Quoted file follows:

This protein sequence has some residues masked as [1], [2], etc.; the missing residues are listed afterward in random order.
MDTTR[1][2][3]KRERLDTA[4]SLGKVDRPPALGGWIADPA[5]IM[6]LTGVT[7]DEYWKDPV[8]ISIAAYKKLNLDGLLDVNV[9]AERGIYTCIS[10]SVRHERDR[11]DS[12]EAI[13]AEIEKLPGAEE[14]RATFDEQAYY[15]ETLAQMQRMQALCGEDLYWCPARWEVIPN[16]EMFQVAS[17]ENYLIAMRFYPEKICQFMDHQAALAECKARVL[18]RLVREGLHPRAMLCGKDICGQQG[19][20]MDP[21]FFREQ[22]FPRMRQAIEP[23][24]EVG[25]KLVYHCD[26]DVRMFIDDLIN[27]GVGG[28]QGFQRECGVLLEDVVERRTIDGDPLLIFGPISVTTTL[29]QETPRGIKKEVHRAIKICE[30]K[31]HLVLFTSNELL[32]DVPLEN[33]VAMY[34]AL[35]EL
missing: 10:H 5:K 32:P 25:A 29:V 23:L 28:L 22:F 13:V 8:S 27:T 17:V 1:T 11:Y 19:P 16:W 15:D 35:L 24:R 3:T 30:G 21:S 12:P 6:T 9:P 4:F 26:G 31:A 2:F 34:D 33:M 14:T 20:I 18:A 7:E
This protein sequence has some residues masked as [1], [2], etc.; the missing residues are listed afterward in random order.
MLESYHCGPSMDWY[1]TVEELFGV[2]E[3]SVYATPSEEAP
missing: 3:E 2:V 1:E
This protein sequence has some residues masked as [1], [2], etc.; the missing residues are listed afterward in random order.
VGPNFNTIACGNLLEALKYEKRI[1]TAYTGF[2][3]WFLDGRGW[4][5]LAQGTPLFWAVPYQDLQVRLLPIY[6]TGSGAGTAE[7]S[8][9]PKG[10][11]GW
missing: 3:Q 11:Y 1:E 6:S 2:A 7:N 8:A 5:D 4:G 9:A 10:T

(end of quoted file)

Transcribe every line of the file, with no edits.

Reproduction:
This protein sequence has some residues masked as [1], [2], etc.; the missing residues are listed afterward in random order.
MDTTR[1][2][3]KRERLDTA[4]SLGKVDRPPALGGWIADPA[5]IM[6]LTGVT[7]DEYWKDPV[8]ISIAAYKKLNLDGLLDVNV[9]AERGIYTCIS[10]SVRHERDR[11]DS[12]EAI[13]AEIEKLPGAEE[14]RATFDEQAYY[15]ETLAQMQRMQALCGEDLYWCPARWEVIPN[16]EMFQVAS[17]ENYLIAMRFYPEKICQFMDHQAALAECKARVL[18]RLVREGLHPRAMLCGKDICGQQG[19][20]MDP[21]FFREQ[22]FPRMRQAIEP[23][24]EVG[25]KLVYHCD[26]DVRMFIDDLIN[27]GVGG[28]QGFQRECGVLLEDVVERRTIDGDPLLIFGPISVTTTL[29]QETPRGIKKEVHRAIKICE[30]K[31]HLVLFTSNELL[32]DVPLEN[33]VAMY[34]AL[35]EL
missing: 10:H 5:K 32:P 25:A 29:V 23:L 28:L 22:F 13:V 8:S 27:T 17:V 1:T 11:Y 19:P 16:W 15:D 35:L 24:R 3:T 30:G 21:S 12:P 6:T 9:P 4:F 26:G 31:A 2:F 34:D 33:M 14:T 20:I 18:A 7:E
This protein sequence has some residues masked as [1], [2], etc.; the missing residues are listed afterward in random order.
MLESYHCGPSMDWY[1]TVEELFGV[2]E[3]SVYATPSEEAP
missing: 3:E 2:V 1:E
This protein sequence has some residues masked as [1], [2], etc.; the missing residues are listed afterward in random order.
VGPNFNTIACGNLLEALKYEKRI[1]TAYTGF[2][3]WFLDGRGW[4][5]LAQGTPLFWAVPYQDLQVRLLPIY[6]TGSGAGTAE[7]S[8][9]PKG[10][11]GW
missing: 3:Q 11:Y 1:E 6:S 2:A 7:N 8:A 5:D 4:G 9:A 10:T